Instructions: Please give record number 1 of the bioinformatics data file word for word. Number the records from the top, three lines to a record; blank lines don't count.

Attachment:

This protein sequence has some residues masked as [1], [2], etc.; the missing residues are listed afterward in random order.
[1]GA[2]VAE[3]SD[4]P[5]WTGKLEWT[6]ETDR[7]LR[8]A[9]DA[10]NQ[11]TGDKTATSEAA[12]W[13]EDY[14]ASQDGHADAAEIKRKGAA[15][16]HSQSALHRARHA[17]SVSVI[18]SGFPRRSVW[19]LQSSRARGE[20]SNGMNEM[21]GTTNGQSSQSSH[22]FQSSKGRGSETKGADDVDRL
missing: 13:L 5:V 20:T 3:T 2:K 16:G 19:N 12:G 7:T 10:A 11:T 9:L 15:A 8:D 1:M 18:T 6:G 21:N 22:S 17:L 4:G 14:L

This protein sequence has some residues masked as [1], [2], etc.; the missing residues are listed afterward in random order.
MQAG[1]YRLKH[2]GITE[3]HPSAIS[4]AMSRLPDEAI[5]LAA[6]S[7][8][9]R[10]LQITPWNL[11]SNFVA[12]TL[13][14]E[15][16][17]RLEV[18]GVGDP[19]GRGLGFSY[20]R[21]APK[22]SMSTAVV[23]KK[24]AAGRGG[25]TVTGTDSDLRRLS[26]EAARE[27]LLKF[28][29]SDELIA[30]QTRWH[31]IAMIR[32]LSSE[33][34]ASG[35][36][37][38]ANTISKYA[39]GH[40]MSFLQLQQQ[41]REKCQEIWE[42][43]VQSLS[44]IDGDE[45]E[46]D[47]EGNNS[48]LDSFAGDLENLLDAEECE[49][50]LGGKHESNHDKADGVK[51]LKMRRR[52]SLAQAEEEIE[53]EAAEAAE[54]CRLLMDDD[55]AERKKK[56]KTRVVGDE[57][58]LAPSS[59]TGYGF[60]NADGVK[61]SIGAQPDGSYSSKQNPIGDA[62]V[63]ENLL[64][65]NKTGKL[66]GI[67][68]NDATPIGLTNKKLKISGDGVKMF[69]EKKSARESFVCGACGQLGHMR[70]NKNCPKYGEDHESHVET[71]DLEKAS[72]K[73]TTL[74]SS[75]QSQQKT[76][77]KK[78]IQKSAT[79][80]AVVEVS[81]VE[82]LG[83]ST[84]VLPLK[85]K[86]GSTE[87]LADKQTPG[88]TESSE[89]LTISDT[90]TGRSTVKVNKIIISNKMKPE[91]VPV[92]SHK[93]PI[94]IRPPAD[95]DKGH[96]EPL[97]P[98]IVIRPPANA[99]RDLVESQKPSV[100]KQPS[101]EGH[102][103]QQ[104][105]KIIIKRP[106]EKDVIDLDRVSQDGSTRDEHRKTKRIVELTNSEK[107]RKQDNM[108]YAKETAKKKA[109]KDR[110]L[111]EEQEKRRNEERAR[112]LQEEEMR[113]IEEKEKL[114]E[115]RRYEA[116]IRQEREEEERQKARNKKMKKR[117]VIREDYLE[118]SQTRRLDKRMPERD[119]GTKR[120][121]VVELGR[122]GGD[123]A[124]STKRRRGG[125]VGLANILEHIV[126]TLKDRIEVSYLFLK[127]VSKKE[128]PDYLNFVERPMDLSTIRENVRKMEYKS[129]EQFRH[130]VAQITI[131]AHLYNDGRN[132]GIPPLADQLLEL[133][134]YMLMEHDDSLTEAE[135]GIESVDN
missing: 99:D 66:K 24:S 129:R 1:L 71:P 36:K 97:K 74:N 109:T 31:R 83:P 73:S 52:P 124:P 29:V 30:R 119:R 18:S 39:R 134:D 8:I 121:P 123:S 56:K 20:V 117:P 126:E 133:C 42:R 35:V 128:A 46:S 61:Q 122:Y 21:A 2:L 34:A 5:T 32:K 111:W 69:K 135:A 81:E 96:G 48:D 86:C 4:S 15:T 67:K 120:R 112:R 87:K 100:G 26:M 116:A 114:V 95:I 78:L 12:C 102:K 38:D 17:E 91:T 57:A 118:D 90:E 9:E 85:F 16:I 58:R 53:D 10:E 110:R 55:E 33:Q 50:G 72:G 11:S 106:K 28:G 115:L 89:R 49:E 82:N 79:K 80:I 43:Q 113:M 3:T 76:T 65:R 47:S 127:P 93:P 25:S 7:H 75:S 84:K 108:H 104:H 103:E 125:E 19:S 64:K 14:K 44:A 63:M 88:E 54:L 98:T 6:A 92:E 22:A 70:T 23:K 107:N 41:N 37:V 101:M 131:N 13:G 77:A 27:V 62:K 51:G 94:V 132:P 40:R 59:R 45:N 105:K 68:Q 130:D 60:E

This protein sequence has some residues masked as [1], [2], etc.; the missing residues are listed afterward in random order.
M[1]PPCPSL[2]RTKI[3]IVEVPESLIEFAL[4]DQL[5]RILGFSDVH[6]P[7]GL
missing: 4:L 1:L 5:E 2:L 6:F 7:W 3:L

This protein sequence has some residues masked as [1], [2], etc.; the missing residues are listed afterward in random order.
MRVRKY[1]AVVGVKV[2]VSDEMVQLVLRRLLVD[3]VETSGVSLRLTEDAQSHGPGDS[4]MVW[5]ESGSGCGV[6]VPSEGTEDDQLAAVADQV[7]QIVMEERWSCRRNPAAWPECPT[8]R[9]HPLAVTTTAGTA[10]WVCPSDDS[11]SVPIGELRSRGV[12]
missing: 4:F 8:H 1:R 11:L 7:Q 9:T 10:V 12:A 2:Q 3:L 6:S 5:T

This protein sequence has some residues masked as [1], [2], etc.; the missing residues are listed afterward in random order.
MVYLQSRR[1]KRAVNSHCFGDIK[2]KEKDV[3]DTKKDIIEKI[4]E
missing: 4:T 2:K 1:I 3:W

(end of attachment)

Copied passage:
This protein sequence has some residues masked as [1], [2], etc.; the missing residues are listed afterward in random order.
[1]GA[2]VAE[3]SD[4]P[5]WTGKLEWT[6]ETDR[7]LR[8]A[9]DA[10]NQ[11]TGDKTATSEAA[12]W[13]EDY[14]ASQDGHADAAEIKRKGAA[15][16]HSQSALHRARHA[17]SVSVI[18]SGFPRRSVW[19]LQSSRARGE[20]SNGMNEM[21]GTTNGQSSQSSH[22]FQSSKGRGSETKGADDVDRL
missing: 13:L 5:V 20:T 3:T 2:K 16:G 19:N 12:G 7:T 10:A 11:T 9:L 15:A 8:D 1:M 18:T 6:G 21:N 22:S 17:L 4:G 14:L